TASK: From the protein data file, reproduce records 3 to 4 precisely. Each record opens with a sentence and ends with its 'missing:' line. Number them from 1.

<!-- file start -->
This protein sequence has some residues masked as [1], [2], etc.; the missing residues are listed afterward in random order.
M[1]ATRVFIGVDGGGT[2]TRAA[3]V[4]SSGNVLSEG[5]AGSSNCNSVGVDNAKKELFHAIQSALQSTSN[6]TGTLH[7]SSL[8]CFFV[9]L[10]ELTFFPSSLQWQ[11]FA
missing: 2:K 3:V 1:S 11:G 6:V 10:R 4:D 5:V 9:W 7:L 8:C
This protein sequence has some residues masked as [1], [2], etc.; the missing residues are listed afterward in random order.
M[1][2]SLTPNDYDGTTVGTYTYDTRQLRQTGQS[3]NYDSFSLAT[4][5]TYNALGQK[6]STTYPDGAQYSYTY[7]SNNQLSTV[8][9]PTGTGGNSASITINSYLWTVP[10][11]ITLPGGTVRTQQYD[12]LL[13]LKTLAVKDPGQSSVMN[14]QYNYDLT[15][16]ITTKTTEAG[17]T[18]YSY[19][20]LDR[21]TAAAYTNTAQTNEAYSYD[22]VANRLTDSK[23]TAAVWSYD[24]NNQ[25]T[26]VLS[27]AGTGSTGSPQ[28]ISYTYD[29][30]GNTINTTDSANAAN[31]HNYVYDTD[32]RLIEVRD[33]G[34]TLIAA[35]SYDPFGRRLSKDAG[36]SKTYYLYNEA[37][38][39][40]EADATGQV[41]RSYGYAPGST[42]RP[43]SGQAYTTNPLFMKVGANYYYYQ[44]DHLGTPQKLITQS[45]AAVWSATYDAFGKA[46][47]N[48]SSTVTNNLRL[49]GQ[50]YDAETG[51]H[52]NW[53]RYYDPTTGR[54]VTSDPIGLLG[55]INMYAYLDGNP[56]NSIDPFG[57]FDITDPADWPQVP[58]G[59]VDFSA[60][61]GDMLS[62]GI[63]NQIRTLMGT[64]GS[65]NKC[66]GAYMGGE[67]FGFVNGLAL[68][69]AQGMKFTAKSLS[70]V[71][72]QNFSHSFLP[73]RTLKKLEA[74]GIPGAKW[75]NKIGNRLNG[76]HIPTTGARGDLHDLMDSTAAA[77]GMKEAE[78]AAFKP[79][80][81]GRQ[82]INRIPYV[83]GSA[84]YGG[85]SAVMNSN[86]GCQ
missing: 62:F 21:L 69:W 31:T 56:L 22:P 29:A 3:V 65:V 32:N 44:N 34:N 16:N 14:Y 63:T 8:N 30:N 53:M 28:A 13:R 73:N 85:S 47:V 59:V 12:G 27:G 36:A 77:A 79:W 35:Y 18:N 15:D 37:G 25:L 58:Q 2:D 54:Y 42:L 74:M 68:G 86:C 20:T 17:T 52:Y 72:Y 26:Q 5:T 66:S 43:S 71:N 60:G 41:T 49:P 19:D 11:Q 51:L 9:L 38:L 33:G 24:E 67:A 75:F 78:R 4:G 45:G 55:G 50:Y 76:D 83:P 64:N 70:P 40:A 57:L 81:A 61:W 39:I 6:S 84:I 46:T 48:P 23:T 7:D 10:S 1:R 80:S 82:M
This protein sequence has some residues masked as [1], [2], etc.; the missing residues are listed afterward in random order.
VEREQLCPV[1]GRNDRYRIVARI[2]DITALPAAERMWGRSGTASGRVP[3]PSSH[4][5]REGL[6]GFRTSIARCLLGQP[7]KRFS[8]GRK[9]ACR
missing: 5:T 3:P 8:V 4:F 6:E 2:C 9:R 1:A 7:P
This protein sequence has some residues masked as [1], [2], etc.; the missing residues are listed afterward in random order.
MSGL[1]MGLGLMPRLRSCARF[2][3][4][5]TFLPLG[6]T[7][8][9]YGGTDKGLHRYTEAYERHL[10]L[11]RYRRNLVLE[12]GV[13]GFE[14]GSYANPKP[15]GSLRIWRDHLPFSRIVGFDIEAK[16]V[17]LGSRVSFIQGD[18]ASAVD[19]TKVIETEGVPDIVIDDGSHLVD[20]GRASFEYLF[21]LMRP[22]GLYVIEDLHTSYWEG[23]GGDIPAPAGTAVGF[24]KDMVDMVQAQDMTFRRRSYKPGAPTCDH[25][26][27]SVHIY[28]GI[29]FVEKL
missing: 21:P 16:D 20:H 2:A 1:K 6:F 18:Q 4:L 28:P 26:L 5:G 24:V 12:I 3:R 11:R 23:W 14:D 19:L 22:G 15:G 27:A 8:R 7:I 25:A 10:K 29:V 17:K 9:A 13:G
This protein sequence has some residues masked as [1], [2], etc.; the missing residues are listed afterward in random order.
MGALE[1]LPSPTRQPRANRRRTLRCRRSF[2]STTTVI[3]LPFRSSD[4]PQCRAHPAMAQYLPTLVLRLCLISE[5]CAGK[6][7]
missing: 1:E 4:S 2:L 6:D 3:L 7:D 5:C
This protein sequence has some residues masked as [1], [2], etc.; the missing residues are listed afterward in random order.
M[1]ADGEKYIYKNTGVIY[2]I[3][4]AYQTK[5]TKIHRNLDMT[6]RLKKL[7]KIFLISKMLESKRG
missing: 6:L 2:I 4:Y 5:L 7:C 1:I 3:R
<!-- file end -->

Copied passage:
This protein sequence has some residues masked as [1], [2], etc.; the missing residues are listed afterward in random order.
VEREQLCPV[1]GRNDRYRIVARI[2]DITALPAAERMWGRSGTASGRVP[3]PSSH[4][5]REGL[6]GFRTSIARCLLGQP[7]KRFS[8]GRK[9]ACR
missing: 5:T 3:P 8:V 4:F 6:E 2:C 9:R 1:A 7:P
This protein sequence has some residues masked as [1], [2], etc.; the missing residues are listed afterward in random order.
MSGL[1]MGLGLMPRLRSCARF[2][3][4][5]TFLPLG[6]T[7][8][9]YGGTDKGLHRYTEAYERHL[10]L[11]RYRRNLVLE[12]GV[13]GFE[14]GSYANPKP[15]GSLRIWRDHLPFSRIVGFDIEAK[16]V[17]LGSRVSFIQGD[18]ASAVD[19]TKVIETEGVPDIVIDDGSHLVD[20]GRASFEYLF[21]LMRP[22]GLYVIEDLHTSYWEG[23]GGDIPAPAGTAVGF[24]KDMVDMVQAQDMTFRRRSYKPGAPTCDH[25][26][27]SVHIY[28]GI[29]FVEKL
missing: 21:P 16:D 20:H 2:A 1:K 6:F 18:Q 4:L 28:P 26:L 5:G 24:V 12:I 3:R 11:R 23:W 14:D 19:L 22:G 15:G 27:A 8:R 7:I 25:A 10:K 29:V 17:K 9:A 13:G